Who’s Behind That Door? How to Create a Sense of Suspense in a Novel
All the antagonist is doing is walking around in the forest, collecting samples.
It is the middle of the day, in the book, and reality. Yet, as you turn the page, you can’t help but feel like there might be a jump-scare, just waiting to startle you from your seat. But, there is nothing. The antagonist goes back to her tent, carrying the story along. But you are uneasy. Something is about to happen; you can feel it.
If you have ever felt this way while reading a suspense novel, the writer has done an excellent job.
Even without depending on all the classic suspense elements like conflict and red herrings, there are ways you can pace a novel, so it carries the story while staying true to the high stakes game your characters are playing.
The book does not have to be based on global annihilation. Or it can. But starting small can set the scene.
Taking the book Annihilation by Jeff Vandermeer as an example, the author uses subtle pacing and creates an interesting dilemma. What is wrong on that island, what was in that light tower? What is causing everything to change?
How Vandermeer turns the tide in his favor is by using subtle touches to make the writer feel uneasy. He does not use character names, for starters. There is a psychologist, an anthropologist, and others. It is a complicated situation, yet time seems to stop when the team is in the zone. But as the book progresses, something slowly but surely, starts to create problems.
And the great thing is, these problems are not disguised as great monsters ala Scooby-Doo. There are animals, creatures, lights. The villain in the book only makes an appearance at the end. But it does not have an intimidating persona. Its aura alone, its effect alone creates its personality. That is how you write suspense.
As one of the romantic suspense writers and the author of trilogy, I used such examples in my new fantasy books, The Black Shade of White. You do not have to write specific scenes. Setting the atmosphere, little details, and elements here and there is enough to get readers on the right track. Even with an atmosphere as serene as heaven can get a sinister feel if you set the stage with no people or angels in sight.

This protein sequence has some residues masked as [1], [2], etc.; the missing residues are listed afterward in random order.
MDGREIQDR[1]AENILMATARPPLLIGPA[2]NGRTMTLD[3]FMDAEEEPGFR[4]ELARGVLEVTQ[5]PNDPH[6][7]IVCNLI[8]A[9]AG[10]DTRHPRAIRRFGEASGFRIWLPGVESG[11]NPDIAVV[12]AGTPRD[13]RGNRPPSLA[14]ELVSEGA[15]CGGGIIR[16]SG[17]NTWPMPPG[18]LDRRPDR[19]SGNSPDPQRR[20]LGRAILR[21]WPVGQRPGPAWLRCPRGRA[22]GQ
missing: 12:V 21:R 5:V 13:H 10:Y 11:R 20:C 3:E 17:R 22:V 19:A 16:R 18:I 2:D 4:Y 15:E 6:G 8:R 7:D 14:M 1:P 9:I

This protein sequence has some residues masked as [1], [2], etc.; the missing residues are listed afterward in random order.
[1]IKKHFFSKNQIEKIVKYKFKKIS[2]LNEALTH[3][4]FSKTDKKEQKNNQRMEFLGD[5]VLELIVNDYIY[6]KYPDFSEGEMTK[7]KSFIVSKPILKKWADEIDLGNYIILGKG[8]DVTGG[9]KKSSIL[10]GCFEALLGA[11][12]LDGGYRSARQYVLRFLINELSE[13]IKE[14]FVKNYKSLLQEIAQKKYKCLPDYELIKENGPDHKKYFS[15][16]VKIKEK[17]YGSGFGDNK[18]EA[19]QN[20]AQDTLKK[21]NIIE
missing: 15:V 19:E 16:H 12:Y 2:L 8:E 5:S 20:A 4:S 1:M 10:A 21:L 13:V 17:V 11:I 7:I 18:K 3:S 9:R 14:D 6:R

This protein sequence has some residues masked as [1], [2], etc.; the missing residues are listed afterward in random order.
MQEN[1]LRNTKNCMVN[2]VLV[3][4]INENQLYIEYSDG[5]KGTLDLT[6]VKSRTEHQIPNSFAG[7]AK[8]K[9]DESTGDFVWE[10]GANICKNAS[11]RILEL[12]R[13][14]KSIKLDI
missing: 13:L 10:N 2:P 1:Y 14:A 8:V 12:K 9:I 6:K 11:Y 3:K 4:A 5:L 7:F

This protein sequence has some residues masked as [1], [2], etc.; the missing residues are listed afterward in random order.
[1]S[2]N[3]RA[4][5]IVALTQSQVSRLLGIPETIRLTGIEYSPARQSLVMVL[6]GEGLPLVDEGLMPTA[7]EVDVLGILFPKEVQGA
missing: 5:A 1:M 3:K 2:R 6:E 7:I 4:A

If there is nothing at stake, your readers will not want to read further. But, this does not mean you should start with, “We have a day to save the world!”
Starting with a smaller conflict of interest and taking it to the next level, so it will impact a larger crowd also works. As with many superhero movies, it is always something small that ignites a global problem.
A great trait of suspense novels is that you do not need to give it a happy ending. Tying the story with a neat bow might seem like the easy way out. But with suspense, you want to keep that quality until after the book is finished. How did it happen? What will happen next? Not just providing all the answers but leaving some out, so your readers can discuss. That is how you can create suspense.
So, Who’s Behind that Door?
I do not know, because you do not usually hear someone knocking on the inside when the door leads to an empty house!